Carnegie Library attracts youths in droves
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The Carnegie Library of Pittsburgh has captured the youthful demographic that would make Hollywood advertising sharks envious -- with 70 percent of Pittsburghers between the ages of 13 to 36 in possession of a library card, according to a study released yesterday on the library's economic impact.
"There is no other resource in our community who has such a reach into that demographic," said Jerry Paytas, director of CMU's Center for Economic Development, who conducted the study.
A magnet for teenagers and 20-somethings, the library rivals a shopping mall with its assortment of books, videos, DVDs and Internet access.
The former bastion of the bookish, the library draws more crowds than the region's sports teams.
"Even though several library facilities were being renovated in 2004, the library was still a top destination," the report said, luring 1.6 million visitors, more than the Pittsburgh Pirates with 1.58 million at PNC Park and well more than the Steelers at Heinz Field.
It also generated $6 for every public dollar spent to fund it in 2004, $75 worth of benefits per Allegheny County resident, the study said. It gets nearly $22 million a year from state, county and municipal sources.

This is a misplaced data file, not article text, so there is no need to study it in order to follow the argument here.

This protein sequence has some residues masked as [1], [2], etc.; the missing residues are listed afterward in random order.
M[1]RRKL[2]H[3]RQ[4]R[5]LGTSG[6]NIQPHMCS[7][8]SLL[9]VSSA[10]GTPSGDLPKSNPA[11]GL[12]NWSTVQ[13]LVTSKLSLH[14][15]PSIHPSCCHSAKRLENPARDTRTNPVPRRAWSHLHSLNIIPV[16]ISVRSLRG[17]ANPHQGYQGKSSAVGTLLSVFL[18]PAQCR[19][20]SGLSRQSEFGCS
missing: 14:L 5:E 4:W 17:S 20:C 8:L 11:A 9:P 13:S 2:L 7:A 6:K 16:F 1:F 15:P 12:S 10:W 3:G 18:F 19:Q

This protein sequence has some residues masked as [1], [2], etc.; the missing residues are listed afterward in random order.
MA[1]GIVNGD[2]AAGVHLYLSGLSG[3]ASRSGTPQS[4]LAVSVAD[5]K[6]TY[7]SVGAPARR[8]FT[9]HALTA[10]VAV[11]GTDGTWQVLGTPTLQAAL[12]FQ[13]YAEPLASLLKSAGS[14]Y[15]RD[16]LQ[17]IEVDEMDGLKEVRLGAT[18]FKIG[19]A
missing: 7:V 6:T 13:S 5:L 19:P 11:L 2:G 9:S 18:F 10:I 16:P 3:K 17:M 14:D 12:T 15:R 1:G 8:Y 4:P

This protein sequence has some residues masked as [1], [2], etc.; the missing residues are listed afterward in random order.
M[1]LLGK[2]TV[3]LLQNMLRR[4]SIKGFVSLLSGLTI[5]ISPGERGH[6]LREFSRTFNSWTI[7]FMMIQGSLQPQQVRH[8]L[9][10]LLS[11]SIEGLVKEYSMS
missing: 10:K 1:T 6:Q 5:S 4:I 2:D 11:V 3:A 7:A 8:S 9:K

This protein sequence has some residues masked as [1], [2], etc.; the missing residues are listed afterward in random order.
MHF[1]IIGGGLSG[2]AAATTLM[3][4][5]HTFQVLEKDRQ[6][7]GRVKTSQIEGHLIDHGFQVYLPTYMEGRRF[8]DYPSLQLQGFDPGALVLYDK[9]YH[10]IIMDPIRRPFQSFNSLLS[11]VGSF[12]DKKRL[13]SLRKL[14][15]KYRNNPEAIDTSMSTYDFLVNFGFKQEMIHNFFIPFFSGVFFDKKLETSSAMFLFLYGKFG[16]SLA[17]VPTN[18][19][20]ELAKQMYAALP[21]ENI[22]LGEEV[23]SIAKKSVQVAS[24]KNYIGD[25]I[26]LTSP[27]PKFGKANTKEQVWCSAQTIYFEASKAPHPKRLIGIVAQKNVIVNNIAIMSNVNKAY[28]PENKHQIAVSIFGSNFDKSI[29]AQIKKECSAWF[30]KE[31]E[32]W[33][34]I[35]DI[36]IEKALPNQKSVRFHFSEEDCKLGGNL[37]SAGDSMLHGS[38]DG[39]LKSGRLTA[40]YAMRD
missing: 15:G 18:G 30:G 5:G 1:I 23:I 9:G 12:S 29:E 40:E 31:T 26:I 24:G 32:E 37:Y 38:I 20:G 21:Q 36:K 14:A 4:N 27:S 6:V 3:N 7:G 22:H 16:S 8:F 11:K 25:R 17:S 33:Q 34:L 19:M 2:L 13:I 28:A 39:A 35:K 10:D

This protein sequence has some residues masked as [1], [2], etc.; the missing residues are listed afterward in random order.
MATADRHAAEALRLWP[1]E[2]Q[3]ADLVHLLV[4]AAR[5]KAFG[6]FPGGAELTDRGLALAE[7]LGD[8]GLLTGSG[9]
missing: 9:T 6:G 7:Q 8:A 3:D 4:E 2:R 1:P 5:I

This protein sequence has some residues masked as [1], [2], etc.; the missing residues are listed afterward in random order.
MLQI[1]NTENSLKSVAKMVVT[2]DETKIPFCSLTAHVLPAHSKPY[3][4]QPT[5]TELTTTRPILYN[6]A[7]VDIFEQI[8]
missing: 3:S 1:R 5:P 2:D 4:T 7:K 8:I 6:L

The library sustains 726 jobs yearly and produces more than $91 million annually in combined economic output, the report said, which Dr. Paytas described as money spent by the library and its customers added to the dollar value of the amount of time spent at the library.
Presented before a bevy of local officials, foundation executives and media at its Downtown branch, library director Barbara K. Mistick said the study was compiled to demonstrate the value the 110-year-old institution brings to the community and how critical state, local and foundation dollars are to its existence. The library and two local foundations paid for the study.
"It's a common misconception that Andrew Carnegie left us a fortune," Dr. Mistick said. "The study confirms that the library has evolved with the times ... and remains an important force for the region."
The study was compiled from a number of data sources, including an online survey with more than 1,300 participants, said Dr. Paytas.
First Published April 28, 2006 12:00 am